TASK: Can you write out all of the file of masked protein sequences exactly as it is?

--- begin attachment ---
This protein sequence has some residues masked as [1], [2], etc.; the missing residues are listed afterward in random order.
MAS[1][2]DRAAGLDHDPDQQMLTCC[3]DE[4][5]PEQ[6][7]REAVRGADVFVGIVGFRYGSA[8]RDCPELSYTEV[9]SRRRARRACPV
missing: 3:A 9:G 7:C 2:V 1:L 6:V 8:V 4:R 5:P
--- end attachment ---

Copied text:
This protein sequence has some residues masked as [1], [2], etc.; the missing residues are listed afterward in random order.
MAS[1][2]DRAAGLDHDPDQQMLTCC[3]DE[4][5]PEQ[6][7]REAVRGADVFVGIVGFRYGSA[8]RDCPELSYTEV[9]SRRRARRACPV
missing: 3:A 9:G 7:C 2:V 1:L 6:V 8:V 4:R 5:P